With TJ Byers
I'm in need of a digital timer that has multiple outputs. I want to use it to control the sequence of events in a portable special effects project. It has to be battery operated, or able to use a DC wall transformer, and must have a digital display of the sequence in progress. The output level isn't critical, because all I need is a relay to trigger the event. Two to five out- puts would be ideal.
Not a tall order, but one that you'll have to be careful putting together. First, I'd use a string of CMOS 555 timers (TLC555 or equivalent) for the sequencer. They consume virtually no power, and are inexpensive (less than a buck). A five-stage sequencer looks like this.
Pressing S2 starts the sequencer, and S1 resets it. As each stage times out, the falling edge triggers the next stage. The time between stages is determined by the 100K pot and 1000 µF capacitor, which has a range of a couple of seconds up to about three minutes. As the sequence progresses, one stage turns off, and the next turns on, as indicated by the LED on the output pin (pin 3). This LED can also be used to trigger an optoisolator, to close a relay, or to control an SCR or triac.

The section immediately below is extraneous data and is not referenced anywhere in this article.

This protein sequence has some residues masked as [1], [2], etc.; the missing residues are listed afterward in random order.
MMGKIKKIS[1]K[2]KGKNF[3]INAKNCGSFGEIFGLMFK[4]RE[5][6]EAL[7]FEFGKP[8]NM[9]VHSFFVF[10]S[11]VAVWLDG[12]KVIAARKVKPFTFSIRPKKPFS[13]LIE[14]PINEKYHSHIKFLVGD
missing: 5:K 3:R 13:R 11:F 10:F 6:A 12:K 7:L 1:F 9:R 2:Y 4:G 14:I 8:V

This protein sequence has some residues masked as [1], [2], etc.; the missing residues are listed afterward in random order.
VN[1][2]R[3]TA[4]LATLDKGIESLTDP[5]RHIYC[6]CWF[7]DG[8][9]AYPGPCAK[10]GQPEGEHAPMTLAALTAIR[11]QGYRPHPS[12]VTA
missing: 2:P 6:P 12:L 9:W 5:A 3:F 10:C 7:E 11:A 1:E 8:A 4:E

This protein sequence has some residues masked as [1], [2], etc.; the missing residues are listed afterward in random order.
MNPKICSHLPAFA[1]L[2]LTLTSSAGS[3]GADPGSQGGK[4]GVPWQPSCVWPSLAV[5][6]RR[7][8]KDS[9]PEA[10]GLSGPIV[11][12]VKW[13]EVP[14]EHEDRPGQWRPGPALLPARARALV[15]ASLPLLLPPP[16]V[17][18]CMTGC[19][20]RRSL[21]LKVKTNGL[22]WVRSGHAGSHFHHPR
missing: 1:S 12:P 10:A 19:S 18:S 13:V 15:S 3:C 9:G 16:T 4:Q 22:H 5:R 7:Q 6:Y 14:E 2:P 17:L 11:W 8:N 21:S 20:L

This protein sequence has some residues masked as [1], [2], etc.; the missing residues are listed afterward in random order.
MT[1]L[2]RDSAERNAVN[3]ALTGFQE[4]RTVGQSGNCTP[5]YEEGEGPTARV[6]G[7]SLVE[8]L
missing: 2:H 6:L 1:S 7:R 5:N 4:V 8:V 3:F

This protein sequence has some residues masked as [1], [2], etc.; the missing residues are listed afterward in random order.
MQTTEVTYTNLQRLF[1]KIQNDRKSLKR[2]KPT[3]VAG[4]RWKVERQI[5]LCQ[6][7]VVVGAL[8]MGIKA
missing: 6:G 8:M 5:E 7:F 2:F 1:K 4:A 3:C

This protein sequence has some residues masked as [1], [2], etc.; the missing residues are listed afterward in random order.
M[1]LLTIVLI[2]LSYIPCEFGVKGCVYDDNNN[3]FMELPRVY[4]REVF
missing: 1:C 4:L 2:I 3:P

If you want both a digital indicator and an optoisolator, simply wire the two LEDs in series with an appropriate current-limiting resistor, as shown in the insert boxes. The precaution is that you must very carefully bypass each and every Vcc pin (pin 8) with a 0.1 µF capacitor and the Voltage Control pin (pin 5) with a 0.047 µF capacitor as close to the IC as possible, as shown on the schematic. Also, return all the digital grounds to one point, and the analog (LED or relay) grounds to another, then connect the two grounds together via a single wire. The circuit can be powered with four 'C' cell batteries, or from a six-volt wall transformer.